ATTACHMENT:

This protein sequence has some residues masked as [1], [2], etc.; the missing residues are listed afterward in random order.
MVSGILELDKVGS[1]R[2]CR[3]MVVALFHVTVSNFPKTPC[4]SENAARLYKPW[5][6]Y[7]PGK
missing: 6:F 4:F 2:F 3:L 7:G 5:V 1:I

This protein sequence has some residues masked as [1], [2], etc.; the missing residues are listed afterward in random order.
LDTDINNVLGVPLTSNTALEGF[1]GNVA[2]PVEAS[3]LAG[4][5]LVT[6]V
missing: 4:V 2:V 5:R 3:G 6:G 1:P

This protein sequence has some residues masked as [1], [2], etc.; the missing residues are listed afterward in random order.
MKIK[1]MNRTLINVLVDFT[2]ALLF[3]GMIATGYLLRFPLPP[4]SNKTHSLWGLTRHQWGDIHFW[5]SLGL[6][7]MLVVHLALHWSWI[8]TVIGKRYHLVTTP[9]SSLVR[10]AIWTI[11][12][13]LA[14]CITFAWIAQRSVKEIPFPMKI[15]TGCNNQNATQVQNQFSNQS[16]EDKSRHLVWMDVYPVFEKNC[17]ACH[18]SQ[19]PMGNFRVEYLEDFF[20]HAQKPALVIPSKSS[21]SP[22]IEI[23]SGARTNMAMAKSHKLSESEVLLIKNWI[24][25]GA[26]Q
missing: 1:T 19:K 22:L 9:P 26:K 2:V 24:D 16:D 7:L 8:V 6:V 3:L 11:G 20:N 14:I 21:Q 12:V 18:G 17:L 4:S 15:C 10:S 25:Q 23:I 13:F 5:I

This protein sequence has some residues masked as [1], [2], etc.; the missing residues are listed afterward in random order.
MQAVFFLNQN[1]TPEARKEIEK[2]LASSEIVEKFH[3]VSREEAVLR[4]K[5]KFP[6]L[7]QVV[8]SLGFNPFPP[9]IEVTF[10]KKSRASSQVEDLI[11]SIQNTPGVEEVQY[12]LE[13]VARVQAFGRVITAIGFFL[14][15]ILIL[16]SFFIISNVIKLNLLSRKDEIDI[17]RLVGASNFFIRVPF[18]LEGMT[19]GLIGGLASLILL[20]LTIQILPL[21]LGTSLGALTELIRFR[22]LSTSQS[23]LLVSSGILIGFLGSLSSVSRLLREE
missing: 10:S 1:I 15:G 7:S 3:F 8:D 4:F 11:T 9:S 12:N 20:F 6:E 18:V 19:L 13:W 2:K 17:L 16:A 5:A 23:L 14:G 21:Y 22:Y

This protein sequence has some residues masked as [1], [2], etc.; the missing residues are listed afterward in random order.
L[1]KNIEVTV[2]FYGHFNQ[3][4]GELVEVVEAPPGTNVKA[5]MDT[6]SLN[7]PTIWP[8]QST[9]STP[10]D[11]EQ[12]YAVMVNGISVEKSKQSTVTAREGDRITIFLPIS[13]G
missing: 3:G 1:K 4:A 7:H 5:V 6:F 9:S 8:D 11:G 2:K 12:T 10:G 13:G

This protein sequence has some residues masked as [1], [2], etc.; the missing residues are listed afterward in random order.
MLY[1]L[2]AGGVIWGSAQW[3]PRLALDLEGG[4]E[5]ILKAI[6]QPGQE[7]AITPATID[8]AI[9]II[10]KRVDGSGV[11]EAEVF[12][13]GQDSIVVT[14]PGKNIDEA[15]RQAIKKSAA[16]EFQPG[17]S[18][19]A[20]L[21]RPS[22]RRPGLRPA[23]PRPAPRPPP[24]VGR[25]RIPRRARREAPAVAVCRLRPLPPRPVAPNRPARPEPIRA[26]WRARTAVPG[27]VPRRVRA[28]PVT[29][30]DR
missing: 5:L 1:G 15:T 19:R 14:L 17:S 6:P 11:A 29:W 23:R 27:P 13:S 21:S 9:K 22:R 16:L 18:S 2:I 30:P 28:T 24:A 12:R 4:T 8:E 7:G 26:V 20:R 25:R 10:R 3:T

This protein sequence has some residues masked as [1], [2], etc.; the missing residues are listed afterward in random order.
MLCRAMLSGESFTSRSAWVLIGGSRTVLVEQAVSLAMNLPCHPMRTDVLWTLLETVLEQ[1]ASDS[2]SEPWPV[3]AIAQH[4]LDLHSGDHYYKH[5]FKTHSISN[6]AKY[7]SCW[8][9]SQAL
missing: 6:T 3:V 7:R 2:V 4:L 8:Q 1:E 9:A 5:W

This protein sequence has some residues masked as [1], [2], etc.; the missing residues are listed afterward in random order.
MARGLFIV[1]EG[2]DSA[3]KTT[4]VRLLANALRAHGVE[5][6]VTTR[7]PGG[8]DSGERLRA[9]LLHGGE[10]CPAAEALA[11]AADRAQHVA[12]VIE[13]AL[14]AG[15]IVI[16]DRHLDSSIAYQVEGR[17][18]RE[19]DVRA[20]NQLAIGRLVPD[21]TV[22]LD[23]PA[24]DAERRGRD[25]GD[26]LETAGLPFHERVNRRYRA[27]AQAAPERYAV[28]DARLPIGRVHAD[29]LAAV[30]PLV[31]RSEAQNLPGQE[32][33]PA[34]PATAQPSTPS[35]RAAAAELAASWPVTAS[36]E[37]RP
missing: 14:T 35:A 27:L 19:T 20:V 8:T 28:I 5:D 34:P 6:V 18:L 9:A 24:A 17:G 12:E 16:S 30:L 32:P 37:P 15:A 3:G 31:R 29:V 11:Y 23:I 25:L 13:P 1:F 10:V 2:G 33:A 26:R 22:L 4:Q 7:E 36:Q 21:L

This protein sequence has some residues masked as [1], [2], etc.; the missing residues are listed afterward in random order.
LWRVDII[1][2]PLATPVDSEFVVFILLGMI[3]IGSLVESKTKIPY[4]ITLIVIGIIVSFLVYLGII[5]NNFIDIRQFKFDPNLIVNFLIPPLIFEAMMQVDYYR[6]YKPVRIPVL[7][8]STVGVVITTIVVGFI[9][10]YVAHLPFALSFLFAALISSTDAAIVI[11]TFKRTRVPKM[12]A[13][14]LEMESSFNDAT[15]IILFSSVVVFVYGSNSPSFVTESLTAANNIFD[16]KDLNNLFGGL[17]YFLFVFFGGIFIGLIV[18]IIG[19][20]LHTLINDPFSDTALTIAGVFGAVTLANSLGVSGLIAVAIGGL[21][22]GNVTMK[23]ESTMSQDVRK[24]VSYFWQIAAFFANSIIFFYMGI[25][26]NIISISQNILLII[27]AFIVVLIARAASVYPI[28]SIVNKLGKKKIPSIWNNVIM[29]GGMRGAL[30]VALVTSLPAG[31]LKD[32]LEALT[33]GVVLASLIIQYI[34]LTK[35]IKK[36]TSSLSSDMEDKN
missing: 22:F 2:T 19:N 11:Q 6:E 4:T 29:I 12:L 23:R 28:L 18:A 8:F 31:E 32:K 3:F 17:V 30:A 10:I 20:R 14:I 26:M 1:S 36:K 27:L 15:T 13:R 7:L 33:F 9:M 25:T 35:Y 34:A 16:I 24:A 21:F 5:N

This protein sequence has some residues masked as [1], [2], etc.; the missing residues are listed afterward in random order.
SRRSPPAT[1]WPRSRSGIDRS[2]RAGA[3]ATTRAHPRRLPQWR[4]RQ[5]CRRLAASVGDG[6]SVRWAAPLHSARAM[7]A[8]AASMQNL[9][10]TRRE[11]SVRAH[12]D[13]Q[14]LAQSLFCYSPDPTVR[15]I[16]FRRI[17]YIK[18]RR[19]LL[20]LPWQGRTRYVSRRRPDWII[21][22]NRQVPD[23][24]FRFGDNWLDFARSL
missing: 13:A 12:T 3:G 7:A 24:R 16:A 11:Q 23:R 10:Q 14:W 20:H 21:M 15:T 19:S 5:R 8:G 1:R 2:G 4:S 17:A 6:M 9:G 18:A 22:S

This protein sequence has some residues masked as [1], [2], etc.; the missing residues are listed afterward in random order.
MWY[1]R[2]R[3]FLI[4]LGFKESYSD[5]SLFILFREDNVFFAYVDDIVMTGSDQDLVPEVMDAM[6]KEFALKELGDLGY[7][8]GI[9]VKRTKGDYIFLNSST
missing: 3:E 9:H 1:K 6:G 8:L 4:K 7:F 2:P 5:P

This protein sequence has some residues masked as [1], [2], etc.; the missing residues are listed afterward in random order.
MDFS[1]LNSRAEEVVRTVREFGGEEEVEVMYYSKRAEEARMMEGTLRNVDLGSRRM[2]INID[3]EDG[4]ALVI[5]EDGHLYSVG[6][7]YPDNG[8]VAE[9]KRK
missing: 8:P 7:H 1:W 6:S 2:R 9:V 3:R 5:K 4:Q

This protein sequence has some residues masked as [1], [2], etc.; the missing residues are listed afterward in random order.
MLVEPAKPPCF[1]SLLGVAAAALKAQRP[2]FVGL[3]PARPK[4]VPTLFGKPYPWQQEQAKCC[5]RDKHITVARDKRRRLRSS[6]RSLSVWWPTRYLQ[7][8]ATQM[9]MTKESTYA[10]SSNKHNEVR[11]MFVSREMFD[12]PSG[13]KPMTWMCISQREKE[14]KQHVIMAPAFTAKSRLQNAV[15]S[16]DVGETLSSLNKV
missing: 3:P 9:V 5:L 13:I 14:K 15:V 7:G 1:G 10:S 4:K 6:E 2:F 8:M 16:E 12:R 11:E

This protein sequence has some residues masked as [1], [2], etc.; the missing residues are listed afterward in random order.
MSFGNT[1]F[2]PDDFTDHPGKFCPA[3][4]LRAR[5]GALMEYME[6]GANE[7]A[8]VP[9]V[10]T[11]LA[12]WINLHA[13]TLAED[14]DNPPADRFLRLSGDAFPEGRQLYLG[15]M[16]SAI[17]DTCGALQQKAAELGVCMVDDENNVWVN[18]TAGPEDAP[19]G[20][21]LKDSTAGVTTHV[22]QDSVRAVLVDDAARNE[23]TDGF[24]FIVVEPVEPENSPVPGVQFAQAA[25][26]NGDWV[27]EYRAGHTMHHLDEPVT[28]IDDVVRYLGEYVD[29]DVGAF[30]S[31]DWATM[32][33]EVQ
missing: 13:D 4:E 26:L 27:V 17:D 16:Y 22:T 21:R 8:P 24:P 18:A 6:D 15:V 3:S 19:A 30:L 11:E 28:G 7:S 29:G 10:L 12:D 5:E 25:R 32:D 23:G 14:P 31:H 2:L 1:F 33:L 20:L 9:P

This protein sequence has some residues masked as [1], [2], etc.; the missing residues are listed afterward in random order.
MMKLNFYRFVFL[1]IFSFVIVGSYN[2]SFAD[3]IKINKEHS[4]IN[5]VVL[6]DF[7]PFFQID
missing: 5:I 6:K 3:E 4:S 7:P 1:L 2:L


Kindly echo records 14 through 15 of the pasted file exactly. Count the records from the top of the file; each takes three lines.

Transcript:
This protein sequence has some residues masked as [1], [2], etc.; the missing residues are listed afterward in random order.
MSFGNT[1]F[2]PDDFTDHPGKFCPA[3][4]LRAR[5]GALMEYME[6]GANE[7]A[8]VP[9]V[10]T[11]LA[12]WINLHA[13]TLAED[14]DNPPADRFLRLSGDAFPEGRQLYLG[15]M[16]SAI[17]DTCGALQQKAAELGVCMVDDENNVWVN[18]TAGPEDAP[19]G[20][21]LKDSTAGVTTHV[22]QDSVRAVLVDDAARNE[23]TDGF[24]FIVVEPVEPENSPVPGVQFAQAA[25][26]NGDWV[27]EYRAGHTMHHLDEPVT[28]IDDVVRYLGEYVD[29]DVGAF[30]S[31]DWATM[32][33]EVQ
missing: 13:D 4:E 26:L 27:V 17:D 16:Y 22:T 21:R 8:P 24:P 18:A 6:D 15:V 3:S 19:A 30:L 11:E 28:G 7:S 29:G 10:L 12:D 5:E 25:R 32:D 23:G 14:P 31:H 2:L 1:F 33:L 20:L 9:P

This protein sequence has some residues masked as [1], [2], etc.; the missing residues are listed afterward in random order.
MMKLNFYRFVFL[1]IFSFVIVGSYN[2]SFAD[3]IKINKEHS[4]IN[5]VVL[6]DF[7]PFFQID
missing: 5:I 6:K 3:E 4:S 7:P 1:L 2:L